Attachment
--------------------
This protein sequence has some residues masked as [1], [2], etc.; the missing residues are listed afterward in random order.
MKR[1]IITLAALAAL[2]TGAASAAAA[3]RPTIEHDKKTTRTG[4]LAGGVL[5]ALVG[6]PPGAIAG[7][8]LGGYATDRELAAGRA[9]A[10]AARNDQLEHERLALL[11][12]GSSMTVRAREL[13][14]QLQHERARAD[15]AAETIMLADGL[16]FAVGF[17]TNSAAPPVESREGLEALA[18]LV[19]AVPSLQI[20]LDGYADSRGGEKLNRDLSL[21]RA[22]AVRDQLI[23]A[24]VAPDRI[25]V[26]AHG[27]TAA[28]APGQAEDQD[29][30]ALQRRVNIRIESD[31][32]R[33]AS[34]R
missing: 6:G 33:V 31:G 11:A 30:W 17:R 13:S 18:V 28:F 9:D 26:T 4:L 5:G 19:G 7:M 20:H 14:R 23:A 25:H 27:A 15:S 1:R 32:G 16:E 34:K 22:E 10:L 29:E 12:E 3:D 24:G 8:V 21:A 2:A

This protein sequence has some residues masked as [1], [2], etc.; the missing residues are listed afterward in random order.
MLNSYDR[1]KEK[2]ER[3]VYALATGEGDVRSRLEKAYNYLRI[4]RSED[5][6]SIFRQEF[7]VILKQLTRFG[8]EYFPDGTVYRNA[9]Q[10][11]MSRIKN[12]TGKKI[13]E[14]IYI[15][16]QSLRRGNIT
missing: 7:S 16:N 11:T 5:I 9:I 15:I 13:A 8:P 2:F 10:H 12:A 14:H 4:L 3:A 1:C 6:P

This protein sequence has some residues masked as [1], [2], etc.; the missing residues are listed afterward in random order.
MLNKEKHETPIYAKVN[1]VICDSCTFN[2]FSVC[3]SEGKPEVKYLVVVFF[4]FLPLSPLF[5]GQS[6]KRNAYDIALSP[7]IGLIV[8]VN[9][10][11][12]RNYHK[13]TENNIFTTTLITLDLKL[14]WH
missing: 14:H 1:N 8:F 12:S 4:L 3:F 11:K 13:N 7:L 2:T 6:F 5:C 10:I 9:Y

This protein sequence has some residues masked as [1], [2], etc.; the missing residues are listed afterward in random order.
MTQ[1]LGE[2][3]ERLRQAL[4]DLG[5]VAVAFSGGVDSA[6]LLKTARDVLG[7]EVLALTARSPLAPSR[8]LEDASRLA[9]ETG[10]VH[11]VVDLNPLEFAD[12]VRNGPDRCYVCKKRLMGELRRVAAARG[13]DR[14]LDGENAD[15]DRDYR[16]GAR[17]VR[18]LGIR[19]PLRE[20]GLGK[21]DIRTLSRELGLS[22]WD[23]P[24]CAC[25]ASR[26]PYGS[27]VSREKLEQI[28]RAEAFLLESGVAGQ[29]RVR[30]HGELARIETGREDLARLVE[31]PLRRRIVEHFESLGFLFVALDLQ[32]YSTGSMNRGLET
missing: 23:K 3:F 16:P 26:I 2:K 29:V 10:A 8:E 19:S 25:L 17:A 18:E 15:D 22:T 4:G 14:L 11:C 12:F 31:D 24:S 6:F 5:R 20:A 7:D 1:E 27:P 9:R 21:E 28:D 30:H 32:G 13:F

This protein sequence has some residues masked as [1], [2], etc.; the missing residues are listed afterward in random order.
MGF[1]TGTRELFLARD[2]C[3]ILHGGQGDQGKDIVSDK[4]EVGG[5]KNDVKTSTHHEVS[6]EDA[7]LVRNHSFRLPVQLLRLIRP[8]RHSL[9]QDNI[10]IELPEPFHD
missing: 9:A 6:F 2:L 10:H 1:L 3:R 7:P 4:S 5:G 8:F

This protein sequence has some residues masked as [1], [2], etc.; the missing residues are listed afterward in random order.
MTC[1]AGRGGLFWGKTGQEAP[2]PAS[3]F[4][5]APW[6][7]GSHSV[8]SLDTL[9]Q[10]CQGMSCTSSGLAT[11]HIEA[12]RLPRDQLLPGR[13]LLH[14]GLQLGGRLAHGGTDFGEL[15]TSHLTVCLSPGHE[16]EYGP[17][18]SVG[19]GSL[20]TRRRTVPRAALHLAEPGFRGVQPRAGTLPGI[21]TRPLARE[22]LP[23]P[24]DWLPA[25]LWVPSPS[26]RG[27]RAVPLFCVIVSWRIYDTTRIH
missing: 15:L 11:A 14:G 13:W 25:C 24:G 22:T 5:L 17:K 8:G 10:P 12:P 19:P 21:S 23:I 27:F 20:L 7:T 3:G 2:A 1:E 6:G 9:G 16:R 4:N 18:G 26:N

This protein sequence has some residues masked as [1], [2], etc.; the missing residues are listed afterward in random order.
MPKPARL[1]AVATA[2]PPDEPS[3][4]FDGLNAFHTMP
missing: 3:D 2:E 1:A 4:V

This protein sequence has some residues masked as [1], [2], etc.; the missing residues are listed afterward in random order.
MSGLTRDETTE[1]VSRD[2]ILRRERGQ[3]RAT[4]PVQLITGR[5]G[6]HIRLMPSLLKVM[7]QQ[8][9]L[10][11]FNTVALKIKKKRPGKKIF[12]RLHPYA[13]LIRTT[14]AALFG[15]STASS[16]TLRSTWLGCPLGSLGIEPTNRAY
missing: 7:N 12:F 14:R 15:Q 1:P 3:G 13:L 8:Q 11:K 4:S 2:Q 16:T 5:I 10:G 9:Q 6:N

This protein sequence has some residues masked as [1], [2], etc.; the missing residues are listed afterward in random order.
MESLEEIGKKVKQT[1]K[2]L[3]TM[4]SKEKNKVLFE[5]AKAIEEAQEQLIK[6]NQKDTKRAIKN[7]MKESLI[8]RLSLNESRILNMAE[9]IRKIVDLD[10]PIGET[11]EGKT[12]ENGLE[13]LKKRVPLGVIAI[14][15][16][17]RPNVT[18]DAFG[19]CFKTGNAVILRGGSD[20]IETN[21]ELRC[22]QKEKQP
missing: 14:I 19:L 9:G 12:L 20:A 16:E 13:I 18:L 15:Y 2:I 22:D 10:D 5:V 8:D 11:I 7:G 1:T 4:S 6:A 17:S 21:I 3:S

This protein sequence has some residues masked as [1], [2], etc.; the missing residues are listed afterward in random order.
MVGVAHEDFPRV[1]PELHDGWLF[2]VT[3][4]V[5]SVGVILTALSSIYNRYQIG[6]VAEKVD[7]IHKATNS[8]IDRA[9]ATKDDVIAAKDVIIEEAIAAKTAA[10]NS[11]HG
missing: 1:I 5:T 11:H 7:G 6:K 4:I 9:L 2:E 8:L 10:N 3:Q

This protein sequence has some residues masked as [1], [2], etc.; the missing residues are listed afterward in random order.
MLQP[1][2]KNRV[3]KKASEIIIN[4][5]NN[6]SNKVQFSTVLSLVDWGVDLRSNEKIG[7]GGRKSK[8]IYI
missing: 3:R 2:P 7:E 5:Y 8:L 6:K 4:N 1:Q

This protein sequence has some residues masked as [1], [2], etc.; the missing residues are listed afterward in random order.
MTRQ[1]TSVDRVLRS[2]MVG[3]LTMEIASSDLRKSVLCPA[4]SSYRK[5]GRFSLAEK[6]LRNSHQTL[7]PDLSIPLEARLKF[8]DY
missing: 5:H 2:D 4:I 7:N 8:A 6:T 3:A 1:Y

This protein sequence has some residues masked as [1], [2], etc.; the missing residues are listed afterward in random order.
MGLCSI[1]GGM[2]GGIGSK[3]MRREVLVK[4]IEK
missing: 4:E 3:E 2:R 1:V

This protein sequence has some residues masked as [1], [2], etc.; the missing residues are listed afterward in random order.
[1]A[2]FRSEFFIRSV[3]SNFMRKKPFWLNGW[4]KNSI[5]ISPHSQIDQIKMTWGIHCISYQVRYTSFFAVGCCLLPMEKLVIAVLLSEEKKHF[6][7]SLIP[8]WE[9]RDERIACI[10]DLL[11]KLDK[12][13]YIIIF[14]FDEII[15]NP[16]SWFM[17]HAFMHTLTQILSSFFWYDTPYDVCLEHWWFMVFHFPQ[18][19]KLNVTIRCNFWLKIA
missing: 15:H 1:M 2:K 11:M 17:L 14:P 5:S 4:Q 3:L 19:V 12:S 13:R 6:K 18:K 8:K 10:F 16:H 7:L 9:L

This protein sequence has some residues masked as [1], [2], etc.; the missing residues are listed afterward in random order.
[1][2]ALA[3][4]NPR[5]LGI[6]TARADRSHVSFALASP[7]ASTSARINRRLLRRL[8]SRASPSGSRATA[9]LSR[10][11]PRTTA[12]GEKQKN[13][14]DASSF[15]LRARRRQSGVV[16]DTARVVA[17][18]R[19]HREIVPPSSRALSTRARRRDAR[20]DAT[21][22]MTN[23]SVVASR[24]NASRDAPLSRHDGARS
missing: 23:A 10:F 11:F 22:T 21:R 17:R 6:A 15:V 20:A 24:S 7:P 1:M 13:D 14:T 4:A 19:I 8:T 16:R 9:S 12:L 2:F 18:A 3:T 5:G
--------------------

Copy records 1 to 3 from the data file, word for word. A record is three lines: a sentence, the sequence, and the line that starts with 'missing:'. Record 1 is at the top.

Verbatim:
This protein sequence has some residues masked as [1], [2], etc.; the missing residues are listed afterward in random order.
MKR[1]IITLAALAAL[2]TGAASAAAA[3]RPTIEHDKKTTRTG[4]LAGGVL[5]ALVG[6]PPGAIAG[7][8]LGGYATDRELAAGRA[9]A[10]AARNDQLEHERLALL[11][12]GSSMTVRAREL[13][14]QLQHERARAD[15]AAETIMLADGL[16]FAVGF[17]TNSAAPPVESREGLEALA[18]LV[19]AVPSLQI[20]LDGYADSRGGEKLNRDLSL[21]RA[22]AVRDQLI[23]A[24]VAPDRI[25]V[26]AHG[27]TAA[28]APGQAEDQD[29][30]ALQRRVNIRIESD[31][32]R[33]AS[34]R
missing: 6:G 33:V 31:G 11:A 30:W 17:R 13:S 18:V 28:F 9:D 26:T 4:L 5:G 19:G 7:M 20:H 14:R 23:A 25:H 27:A 15:S 1:R 32:G 16:E 34:K 22:E 10:L 29:E 12:E 3:D 24:G 8:V 21:A 2:A

This protein sequence has some residues masked as [1], [2], etc.; the missing residues are listed afterward in random order.
MLNSYDR[1]KEK[2]ER[3]VYALATGEGDVRSRLEKAYNYLRI[4]RSED[5][6]SIFRQEF[7]VILKQLTRFG[8]EYFPDGTVYRNA[9]Q[10][11]MSRIKN[12]TGKKI[13]E[14]IYI[15][16]QSLRRGNIT
missing: 7:S 16:N 11:T 5:I 9:I 15:I 13:A 8:P 2:F 10:H 12:A 14:H 4:L 3:A 1:C 6:P

This protein sequence has some residues masked as [1], [2], etc.; the missing residues are listed afterward in random order.
MLNKEKHETPIYAKVN[1]VICDSCTFN[2]FSVC[3]SEGKPEVKYLVVVFF[4]FLPLSPLF[5]GQS[6]KRNAYDIALSP[7]IGLIV[8]VN[9][10][11][12]RNYHK[13]TENNIFTTTLITLDLKL[14]WH
missing: 14:H 1:N 8:F 12:S 4:L 3:F 11:K 13:N 7:L 2:T 6:F 5:C 10:I 9:Y